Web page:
Skin Health

As our largest organ, the skin needs special care and precautions in order to stay healthy. In my practice I like to advise you as a dermatologist on the varied and often very simple ways of skin care or pre- and aftercare in specific situations.

Skin cancer screening / mole check

Skin cancer is one of the most common cancers and comparatively common. Skin cancer is a disease in which malignant cells of the skin grow unlimitedly and destroy their immediate environment as well as affect the entire body. One can separate on the one hand melanoma (black skin cancer) and on the other hand the white skin cancer or non-melanoma skin cancer (actinic keratosis, basal cell carcinoma, spinocellular carcinoma). However, skin cancer can be cured in the majority of cases if it is detected early.

In the practice Prof. Robert Loewe, MD, Dermatologist, all abnormal moles are videographically recorded, systematically analyzed and stored, using the latest computer technology. This achieves high diagnostic reliability while avoiding unnecessary surgery. As part of screening, annual screening is recommended to regularly monitor and assess changes in the skin. Upon request, we remind our patients free of charge of their appointments for check-ups.

Skin aging / age spots

How long our skin looks young is not only due to our genes, but also to our lifestyle. Of course, small wrinkles will always grow larger over the years. But something can be done against aging.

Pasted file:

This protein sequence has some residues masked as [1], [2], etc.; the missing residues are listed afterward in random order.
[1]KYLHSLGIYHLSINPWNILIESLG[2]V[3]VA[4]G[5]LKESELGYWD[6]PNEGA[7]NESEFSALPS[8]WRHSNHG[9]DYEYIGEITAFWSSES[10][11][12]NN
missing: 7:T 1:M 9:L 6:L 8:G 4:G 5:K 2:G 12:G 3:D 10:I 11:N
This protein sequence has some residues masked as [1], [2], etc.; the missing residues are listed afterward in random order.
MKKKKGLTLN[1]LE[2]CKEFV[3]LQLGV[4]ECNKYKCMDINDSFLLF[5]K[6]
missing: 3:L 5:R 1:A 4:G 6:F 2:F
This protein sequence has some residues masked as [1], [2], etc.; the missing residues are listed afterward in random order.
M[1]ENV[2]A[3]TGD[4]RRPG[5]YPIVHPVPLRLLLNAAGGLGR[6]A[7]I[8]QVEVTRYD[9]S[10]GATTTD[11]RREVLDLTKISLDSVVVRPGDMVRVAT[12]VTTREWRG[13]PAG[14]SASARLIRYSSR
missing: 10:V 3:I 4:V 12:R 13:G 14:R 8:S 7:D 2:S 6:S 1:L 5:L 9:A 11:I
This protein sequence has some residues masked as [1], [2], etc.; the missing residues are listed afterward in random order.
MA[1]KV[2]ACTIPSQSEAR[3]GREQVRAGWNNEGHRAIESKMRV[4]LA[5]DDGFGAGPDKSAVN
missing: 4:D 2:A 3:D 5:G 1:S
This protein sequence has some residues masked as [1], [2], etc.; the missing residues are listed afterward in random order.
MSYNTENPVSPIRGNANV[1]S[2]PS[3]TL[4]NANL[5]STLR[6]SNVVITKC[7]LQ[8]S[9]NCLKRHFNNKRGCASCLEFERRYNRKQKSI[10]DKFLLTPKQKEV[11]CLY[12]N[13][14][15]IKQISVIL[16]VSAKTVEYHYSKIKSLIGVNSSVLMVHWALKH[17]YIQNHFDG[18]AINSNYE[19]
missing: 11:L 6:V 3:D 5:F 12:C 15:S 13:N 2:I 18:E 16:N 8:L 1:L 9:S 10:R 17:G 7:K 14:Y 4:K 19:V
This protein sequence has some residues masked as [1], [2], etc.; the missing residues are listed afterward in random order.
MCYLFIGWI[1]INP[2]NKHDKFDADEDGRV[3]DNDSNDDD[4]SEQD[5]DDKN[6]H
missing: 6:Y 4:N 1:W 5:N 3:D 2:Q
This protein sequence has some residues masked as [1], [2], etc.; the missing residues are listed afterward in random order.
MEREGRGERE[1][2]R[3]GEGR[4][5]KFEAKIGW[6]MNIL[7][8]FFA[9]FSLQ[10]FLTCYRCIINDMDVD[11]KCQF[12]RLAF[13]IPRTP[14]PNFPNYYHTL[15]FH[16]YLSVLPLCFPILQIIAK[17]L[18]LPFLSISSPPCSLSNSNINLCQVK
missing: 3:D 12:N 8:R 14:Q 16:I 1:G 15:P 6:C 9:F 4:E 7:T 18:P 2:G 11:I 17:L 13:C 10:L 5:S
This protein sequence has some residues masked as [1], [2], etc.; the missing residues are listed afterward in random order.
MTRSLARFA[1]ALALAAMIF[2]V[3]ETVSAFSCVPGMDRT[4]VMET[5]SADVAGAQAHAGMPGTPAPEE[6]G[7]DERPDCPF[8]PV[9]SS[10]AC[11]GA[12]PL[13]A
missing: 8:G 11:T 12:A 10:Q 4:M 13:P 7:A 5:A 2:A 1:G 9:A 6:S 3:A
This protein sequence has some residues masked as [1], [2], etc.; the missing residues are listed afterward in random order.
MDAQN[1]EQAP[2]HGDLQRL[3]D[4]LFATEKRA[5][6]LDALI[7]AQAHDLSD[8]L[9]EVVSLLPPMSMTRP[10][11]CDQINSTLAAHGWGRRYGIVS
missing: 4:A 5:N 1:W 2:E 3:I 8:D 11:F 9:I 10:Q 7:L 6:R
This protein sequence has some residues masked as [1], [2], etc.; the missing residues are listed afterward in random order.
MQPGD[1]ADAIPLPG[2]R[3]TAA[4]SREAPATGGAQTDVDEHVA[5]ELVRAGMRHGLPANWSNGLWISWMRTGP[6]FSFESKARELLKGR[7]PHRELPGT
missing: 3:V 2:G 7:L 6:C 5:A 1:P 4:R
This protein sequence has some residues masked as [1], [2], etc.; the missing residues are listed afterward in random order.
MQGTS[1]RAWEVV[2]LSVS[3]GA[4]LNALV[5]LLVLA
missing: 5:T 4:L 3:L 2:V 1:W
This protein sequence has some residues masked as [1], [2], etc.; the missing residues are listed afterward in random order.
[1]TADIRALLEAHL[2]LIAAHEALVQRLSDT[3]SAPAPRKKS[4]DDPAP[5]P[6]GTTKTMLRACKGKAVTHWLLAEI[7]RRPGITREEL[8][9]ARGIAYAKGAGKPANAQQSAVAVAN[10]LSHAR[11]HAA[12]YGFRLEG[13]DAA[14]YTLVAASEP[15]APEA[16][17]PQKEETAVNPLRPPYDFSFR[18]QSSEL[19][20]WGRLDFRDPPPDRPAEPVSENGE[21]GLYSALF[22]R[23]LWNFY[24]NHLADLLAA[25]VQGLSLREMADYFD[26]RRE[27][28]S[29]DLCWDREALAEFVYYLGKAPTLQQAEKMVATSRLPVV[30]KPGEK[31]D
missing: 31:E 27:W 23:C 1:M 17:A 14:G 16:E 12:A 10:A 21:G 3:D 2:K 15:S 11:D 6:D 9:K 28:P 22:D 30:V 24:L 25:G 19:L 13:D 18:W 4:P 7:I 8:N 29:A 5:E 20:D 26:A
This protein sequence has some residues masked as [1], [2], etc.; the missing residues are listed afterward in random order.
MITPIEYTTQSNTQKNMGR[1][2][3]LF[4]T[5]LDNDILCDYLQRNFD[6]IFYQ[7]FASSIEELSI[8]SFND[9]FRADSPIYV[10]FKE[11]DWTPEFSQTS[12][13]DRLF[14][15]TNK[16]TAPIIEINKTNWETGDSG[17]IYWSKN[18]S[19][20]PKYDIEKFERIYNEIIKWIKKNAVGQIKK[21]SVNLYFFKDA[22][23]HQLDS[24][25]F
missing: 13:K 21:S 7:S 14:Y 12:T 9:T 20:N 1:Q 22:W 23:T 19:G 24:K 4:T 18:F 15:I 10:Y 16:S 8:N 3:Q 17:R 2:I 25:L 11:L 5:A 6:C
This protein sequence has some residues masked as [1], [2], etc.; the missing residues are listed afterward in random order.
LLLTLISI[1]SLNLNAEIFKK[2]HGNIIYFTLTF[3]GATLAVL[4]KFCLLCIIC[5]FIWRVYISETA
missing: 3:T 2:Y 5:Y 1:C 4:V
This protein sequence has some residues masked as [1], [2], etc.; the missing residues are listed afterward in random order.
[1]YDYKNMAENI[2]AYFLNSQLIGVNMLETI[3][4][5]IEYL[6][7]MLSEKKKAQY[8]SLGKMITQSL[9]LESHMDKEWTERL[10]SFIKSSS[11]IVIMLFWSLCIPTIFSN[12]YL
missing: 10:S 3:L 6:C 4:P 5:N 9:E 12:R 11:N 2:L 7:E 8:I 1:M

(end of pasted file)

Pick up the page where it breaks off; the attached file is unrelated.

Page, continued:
Sunlight lets the skin age

However, the way we live, how we care for ourselves - and, above all, whether we expose ourselves to the sun - plays an even greater role. Many people are at least in part self-responsible for their early wrinkling, the appearance of age spots or the development of dull skin color: up to 80 percent of all visible skin aging processes on the face, experts estimate, are the result of too much UV radiation - whether sunbathing on the beach or in the solarium.

Age spots: indication for a UV overdose

An all too visible consequence of too much sunlight are age spots. These brownish, lenticular discolorations usually occur at sites of continuous daylight exposure, ie on the face and on the back of the hand. Age spots are benign lesions. They form because the pigment-producing cells in the dermis increase. However, age spots are also an indication of chronic sun abuse: they show that the cells have been damaged by long-term UV irradiation.

As your private dermatologist, I would be happy to advise you on possible preventive and care measures for your skin.

Hyperhidrosis (excessive sweating)

Heavy sweating (hyperhidrosis) is a problem that puts a lot of strain on those affected and threatens their psychological balance. Botulinum toxin (Botox) is an effective, "non-surgical" treatment for hyperhidrosis. Several intracutaneous injections are made in the affected areas (such as the armpits) resulting in complete cessation of sweat secretion in this area. The effect diminishes after 6-8 months (occasionally only after 1-1.5 years). The treatment can be repeated at any time. Botulinum toxin A is approved for the treatment of hyperhidrosis and is used in the ordinations of Prof Robert Loewe, MD, Dermatologist.